Gone are the days where retail shops look like they all come out from the same cookie cutter. The use of templated design schemes replicated across outlets is now replaced with a more personalised approach and spaces are responding to local contexts socially, culturally and historically.

It is inevitable that design plays a pivotal role in influencing the performance of a shop. Stores are designed for the comfort and sensorial delight of customers, and to be long-lasting. Good design engenders pleasure and comfort, meant to deliver a great experience for customers.

If you’ve been to an Aesop store recently, you’ll be seeing a vast difference in terms of its style and design approach as compared to its utilitarian design scheme in shades of copper and pink. The Australian brand is adept at conceptualising its outlets to be unique in its own cultural context — giving each store a character of its own.

Aesop has, throughout the years, built a strong dialogue with local architects and designers in conceptualising stores across the world. The brand’s approach to retail design is well informed by elements of culture and history — executed with a high level of care and respect to foster a relationship between store and customers.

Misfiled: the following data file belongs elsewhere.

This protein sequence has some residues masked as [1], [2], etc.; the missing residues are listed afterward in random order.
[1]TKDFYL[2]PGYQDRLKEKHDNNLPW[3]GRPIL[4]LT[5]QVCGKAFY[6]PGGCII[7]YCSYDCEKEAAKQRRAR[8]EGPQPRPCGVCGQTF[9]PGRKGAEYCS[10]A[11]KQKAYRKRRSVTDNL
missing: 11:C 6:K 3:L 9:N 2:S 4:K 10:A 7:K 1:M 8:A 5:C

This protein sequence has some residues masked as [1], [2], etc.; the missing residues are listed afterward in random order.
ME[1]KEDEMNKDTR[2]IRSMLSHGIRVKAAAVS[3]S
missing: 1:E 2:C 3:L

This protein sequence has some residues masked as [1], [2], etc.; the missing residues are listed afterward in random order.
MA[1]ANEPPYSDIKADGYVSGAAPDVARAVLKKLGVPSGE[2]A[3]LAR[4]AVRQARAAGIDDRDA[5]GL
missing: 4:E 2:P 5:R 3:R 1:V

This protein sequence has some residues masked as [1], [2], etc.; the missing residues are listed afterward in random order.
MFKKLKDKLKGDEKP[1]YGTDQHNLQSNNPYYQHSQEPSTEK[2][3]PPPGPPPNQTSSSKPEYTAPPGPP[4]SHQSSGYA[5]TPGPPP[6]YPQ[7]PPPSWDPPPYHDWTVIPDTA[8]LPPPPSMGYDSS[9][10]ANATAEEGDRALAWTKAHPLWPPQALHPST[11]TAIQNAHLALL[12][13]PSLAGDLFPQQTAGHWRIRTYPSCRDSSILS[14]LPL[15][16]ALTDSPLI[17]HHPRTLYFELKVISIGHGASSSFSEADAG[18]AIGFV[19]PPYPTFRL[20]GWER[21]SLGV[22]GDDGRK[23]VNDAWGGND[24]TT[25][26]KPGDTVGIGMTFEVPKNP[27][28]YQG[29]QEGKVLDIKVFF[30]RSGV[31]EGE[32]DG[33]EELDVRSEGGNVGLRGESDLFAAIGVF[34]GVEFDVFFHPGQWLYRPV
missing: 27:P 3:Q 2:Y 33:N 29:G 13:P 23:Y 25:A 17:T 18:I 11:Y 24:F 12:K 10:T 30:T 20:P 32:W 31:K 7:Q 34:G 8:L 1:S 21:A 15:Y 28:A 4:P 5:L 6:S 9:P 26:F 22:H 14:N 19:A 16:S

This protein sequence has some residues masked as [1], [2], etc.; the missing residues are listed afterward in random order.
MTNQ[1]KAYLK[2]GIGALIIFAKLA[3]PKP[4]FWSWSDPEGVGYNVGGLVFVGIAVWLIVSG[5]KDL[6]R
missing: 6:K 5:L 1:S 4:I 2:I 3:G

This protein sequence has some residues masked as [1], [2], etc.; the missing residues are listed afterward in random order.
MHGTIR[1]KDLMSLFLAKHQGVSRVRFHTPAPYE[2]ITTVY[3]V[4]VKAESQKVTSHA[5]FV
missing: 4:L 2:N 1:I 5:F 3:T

In Southeast Asia alone, Aesop’s entry into Bangkok’s ongoing retail boom in 2016, saw a collab with Melbourne-based architecture practice Russel & George at Siam Paragon. It took its cue from traditional Thai buildings — stepped details, geometry, eaves and tiered structures. Gilded surfaces seen in many temples and palaces are also incorporated into the store’s display area.

Aesop’s first outpost in Bangkok takes its cues from Thai temples and palaces. (Credit: PLP Bangkok)
Aesop Ion Orchard is inspired by the nutmet plantation where the site used to be. (Credit: Aesop)

That very same year, Aesop collaborated with architecture firm Snøhetta for the Singapore ION Store. The design is based on a nutmeg plantation that once occupied the site with ceiling-hung timber battens suggesting a series of tree trunks and dark sisal carpet referencing the orchard floor.